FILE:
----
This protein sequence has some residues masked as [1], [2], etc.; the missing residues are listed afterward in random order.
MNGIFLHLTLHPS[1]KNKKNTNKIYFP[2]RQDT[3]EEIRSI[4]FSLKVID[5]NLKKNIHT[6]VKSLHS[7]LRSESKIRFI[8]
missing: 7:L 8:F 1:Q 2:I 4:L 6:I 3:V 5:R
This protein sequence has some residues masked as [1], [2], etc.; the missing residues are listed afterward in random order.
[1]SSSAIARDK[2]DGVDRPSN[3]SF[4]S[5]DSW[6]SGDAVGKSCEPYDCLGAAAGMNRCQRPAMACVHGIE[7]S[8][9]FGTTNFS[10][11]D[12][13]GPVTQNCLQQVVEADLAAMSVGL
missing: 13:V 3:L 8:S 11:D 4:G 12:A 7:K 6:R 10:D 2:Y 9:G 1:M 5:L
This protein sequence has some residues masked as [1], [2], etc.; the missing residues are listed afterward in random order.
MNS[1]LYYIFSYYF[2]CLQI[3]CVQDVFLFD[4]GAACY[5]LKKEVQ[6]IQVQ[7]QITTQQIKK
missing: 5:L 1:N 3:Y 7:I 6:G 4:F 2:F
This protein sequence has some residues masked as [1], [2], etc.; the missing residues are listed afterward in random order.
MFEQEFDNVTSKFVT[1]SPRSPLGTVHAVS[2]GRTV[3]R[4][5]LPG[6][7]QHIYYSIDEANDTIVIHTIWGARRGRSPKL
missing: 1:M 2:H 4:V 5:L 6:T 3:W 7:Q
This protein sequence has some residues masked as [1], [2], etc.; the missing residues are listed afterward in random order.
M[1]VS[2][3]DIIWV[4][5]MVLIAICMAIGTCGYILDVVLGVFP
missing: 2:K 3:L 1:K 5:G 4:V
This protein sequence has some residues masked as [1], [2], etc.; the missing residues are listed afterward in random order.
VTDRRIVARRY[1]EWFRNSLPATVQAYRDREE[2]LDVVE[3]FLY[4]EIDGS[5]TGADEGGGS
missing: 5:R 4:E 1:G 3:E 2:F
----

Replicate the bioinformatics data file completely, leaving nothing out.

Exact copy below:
This protein sequence has some residues masked as [1], [2], etc.; the missing residues are listed afterward in random order.
MNGIFLHLTLHPS[1]KNKKNTNKIYFP[2]RQDT[3]EEIRSI[4]FSLKVID[5]NLKKNIHT[6]VKSLHS[7]LRSESKIRFI[8]
missing: 7:L 8:F 1:Q 2:I 4:L 6:I 3:V 5:R
This protein sequence has some residues masked as [1], [2], etc.; the missing residues are listed afterward in random order.
[1]SSSAIARDK[2]DGVDRPSN[3]SF[4]S[5]DSW[6]SGDAVGKSCEPYDCLGAAAGMNRCQRPAMACVHGIE[7]S[8][9]FGTTNFS[10][11]D[12][13]GPVTQNCLQQVVEADLAAMSVGL
missing: 13:V 3:L 8:S 11:D 4:G 12:A 7:K 6:R 10:D 2:Y 9:G 1:M 5:L
This protein sequence has some residues masked as [1], [2], etc.; the missing residues are listed afterward in random order.
MNS[1]LYYIFSYYF[2]CLQI[3]CVQDVFLFD[4]GAACY[5]LKKEVQ[6]IQVQ[7]QITTQQIKK
missing: 5:L 1:N 3:Y 7:I 6:G 4:F 2:F
This protein sequence has some residues masked as [1], [2], etc.; the missing residues are listed afterward in random order.
MFEQEFDNVTSKFVT[1]SPRSPLGTVHAVS[2]GRTV[3]R[4][5]LPG[6][7]QHIYYSIDEANDTIVIHTIWGARRGRSPKL
missing: 1:M 2:H 4:V 5:L 6:T 3:W 7:Q
This protein sequence has some residues masked as [1], [2], etc.; the missing residues are listed afterward in random order.
M[1]VS[2][3]DIIWV[4][5]MVLIAICMAIGTCGYILDVVLGVFP
missing: 2:K 3:L 1:K 5:G 4:V
This protein sequence has some residues masked as [1], [2], etc.; the missing residues are listed afterward in random order.
VTDRRIVARRY[1]EWFRNSLPATVQAYRDREE[2]LDVVE[3]FLY[4]EIDGS[5]TGADEGGGS
missing: 5:R 4:E 1:G 3:E 2:F